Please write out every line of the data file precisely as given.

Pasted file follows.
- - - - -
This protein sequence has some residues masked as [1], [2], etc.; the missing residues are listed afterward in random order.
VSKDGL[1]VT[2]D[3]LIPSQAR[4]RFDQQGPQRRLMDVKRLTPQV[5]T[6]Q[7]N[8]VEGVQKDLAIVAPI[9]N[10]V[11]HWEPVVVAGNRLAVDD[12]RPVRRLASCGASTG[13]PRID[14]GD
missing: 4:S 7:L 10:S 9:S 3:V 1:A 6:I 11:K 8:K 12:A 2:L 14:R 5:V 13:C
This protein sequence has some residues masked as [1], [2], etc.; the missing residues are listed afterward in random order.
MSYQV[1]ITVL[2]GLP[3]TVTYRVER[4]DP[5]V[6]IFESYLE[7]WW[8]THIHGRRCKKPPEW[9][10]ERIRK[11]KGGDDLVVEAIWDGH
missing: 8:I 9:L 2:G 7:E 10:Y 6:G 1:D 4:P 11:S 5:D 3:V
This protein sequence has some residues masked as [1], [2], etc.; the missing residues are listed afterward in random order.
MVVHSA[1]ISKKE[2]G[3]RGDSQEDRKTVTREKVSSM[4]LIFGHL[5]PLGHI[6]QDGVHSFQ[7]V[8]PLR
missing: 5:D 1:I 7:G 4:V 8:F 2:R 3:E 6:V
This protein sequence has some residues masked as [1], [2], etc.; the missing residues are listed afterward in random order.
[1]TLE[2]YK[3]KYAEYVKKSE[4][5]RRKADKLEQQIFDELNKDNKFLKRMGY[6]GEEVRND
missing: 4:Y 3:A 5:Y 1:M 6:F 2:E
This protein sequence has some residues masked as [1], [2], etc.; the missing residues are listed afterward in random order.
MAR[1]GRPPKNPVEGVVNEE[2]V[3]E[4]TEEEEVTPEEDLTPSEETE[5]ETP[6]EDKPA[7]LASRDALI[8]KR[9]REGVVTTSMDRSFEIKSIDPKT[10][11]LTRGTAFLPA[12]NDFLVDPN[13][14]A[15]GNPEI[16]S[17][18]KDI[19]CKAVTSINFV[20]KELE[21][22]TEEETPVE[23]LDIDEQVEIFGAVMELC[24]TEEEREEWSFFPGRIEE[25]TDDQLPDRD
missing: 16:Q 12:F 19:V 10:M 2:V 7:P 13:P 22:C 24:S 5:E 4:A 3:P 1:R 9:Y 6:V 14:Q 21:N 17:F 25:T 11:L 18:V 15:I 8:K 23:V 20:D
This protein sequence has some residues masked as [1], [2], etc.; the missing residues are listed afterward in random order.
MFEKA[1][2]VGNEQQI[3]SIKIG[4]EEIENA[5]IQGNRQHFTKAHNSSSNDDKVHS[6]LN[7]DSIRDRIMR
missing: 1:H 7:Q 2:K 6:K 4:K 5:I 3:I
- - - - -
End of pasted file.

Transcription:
This protein sequence has some residues masked as [1], [2], etc.; the missing residues are listed afterward in random order.
VSKDGL[1]VT[2]D[3]LIPSQAR[4]RFDQQGPQRRLMDVKRLTPQV[5]T[6]Q[7]N[8]VEGVQKDLAIVAPI[9]N[10]V[11]HWEPVVVAGNRLAVDD[12]RPVRRLASCGASTG[13]PRID[14]GD
missing: 4:S 7:L 10:S 9:S 3:V 1:A 6:I 11:K 8:K 12:A 2:L 14:R 5:V 13:C
This protein sequence has some residues masked as [1], [2], etc.; the missing residues are listed afterward in random order.
MSYQV[1]ITVL[2]GLP[3]TVTYRVER[4]DP[5]V[6]IFESYLE[7]WW[8]THIHGRRCKKPPEW[9][10]ERIRK[11]KGGDDLVVEAIWDGH
missing: 8:I 9:L 2:G 7:E 10:Y 6:G 1:D 4:P 11:S 5:D 3:V
This protein sequence has some residues masked as [1], [2], etc.; the missing residues are listed afterward in random order.
MVVHSA[1]ISKKE[2]G[3]RGDSQEDRKTVTREKVSSM[4]LIFGHL[5]PLGHI[6]QDGVHSFQ[7]V[8]PLR
missing: 5:D 1:I 7:G 4:V 8:F 2:R 3:E 6:V
This protein sequence has some residues masked as [1], [2], etc.; the missing residues are listed afterward in random order.
[1]TLE[2]YK[3]KYAEYVKKSE[4][5]RRKADKLEQQIFDELNKDNKFLKRMGY[6]GEEVRND
missing: 4:Y 3:A 5:Y 1:M 6:F 2:E
This protein sequence has some residues masked as [1], [2], etc.; the missing residues are listed afterward in random order.
MAR[1]GRPPKNPVEGVVNEE[2]V[3]E[4]TEEEEVTPEEDLTPSEETE[5]ETP[6]EDKPA[7]LASRDALI[8]KR[9]REGVVTTSMDRSFEIKSIDPKT[10][11]LTRGTAFLPA[12]NDFLVDPN[13][14]A[15]GNPEI[16]S[17][18]KDI[19]CKAVTSINFV[20]KELE[21][22]TEEETPVE[23]LDIDEQVEIFGAVMELC[24]TEEEREEWSFFPGRIEE[25]TDDQLPDRD
missing: 16:Q 12:F 19:V 10:M 2:V 7:P 13:P 22:C 24:S 5:E 4:A 3:P 1:R 9:Y 6:V 14:Q 21:N 17:F 25:T 11:L 18:V 15:I 8:K 23:V 20:D
This protein sequence has some residues masked as [1], [2], etc.; the missing residues are listed afterward in random order.
MFEKA[1][2]VGNEQQI[3]SIKIG[4]EEIENA[5]IQGNRQHFTKAHNSSSNDDKVHS[6]LN[7]DSIRDRIMR
missing: 1:H 7:Q 2:K 6:K 4:K 5:I 3:I